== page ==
Waiting in line at a dingy bowling alley concession stand for reheated Red Baron pizza may hold its nostalgic value, but rarely was the food ever so tasty that you could forget you were wearing someone else's sweaty shoes. For Brandon Rascoe, co-owner and chef of Lebowski's Grill (with locations at Highland Lanes and Westgate Lanes), it's his mission to prove otherwise.
"We were trying the break down the stigma that [bowling alley food] was all just premade food put together. We wanted to put real food back into the bowling alley," says Rascoe of his goal when opening Lebowski's 10 years ago.
And break down they did. Rascoe, who graduated from culinary school, emphasizes he and co-owner Gabriel King strive to make everything they can in-house. Their menu is expansive, featuring everything from loaded burgers like the Buffalo Dude (the pair met while league bowling at Highland Lanes, after all) to corn dogs and Philly cheesesteaks. No "cheeze" cans or freezer fries in sight.
Like Rascoe, Dart Bowl Cafe manager Peggy Zamarripa aims for fresh-never-frozen ingredients and homestyle cooking. Dart Bowl Cafe, tucked inside local institution Dart Bowl, is famous for their enchiladas, which Zamarripa has been dippin' and rollin' up with cheese and smotherin' with chili ever since owner Milton "Butch" Martinets' father gave her his recipe not long after she started working there in the Seventies.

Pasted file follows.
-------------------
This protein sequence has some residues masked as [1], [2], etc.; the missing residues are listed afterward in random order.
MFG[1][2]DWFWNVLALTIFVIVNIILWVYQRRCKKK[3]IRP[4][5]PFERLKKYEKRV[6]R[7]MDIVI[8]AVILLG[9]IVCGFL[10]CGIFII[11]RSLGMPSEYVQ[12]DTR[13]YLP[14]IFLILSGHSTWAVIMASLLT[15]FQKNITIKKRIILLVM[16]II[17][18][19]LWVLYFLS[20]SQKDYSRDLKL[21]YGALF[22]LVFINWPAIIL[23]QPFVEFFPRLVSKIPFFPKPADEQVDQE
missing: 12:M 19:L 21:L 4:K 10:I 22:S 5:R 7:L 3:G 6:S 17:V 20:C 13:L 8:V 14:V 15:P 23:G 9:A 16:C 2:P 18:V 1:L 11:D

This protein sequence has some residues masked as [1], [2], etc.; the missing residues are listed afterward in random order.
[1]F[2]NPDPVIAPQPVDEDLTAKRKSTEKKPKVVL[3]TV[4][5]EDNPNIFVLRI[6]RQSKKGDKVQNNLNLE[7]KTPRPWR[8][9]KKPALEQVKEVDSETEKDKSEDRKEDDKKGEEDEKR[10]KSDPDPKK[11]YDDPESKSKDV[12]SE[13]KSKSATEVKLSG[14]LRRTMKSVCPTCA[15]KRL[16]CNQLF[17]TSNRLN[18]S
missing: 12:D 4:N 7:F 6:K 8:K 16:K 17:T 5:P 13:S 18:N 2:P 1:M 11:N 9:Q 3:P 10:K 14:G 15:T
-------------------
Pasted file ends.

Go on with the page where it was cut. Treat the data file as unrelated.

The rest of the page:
"It's homemade chili – I make 15 pounds a day," says Zamarripa. "You know, I don't even measure, I've been making it for so long, and I'm the only one that makes it." When asked what's in the chili, Zamarripa exclaims, laughing, "What's in the chili? Lots of love, girl. Lots of love." However, she's quick to add that her chili is only meat, no beans – this is Texas. It's a legacy you can taste in their homemade rolls and yeast bread, which complement their chicken-fried steak (hand-breaded and available on the huge breakfast menu as well).
Though Lebowski's has only been open about one-fifth of the time Dart Bowl Cafe has, their consistent quality has elevated their burgers to second place on Yelp (following Austin-based chain Hopdoddy), and their crispy tots hold the coveted first place. "Who knew bowling alley food could be so good?" and "I know it's in a bowling alley, but ..." are common refrains in their online reviews, which Rascoe says generates a significant amount of new customers.
Rather than take offense at these comments, he finds motivation. "That right there is probably what gets us up everyday," he says. "We have people that have that stigma about bowling alley food, but they see these reviews and come in and we win them over. You know, the review got them in the door, but the food has got to win them over."
With Dart Bowl Cafe and Lebowski's locations in bowling alleys, one may think their customer base is largely Walter Sobchak types or tween birthday parties. Surprisingly, that's far from reality. Both Rascoe and Zamarripa say a majority of their business comes from folks who come in only to eat, mainly during the weekday lunchtime rush. For Zamarripa, it's especially important to make food that's kept families coming in every generation. "I'll have somebody come in and say, 'Oh, my dad used to – or my grandfather used to – come in here and he always talked about it.' I just hope the generation keeps going on."
Amidst a culinary scene with its mix of gutterballs and strikes, Dart Bowl Cafe and Lebowski's Grill more than abide, they endure. Sometimes you just want a dang good burger or enchiladas and in our city that means stepping into a bowling alley. No shoe rentals required.
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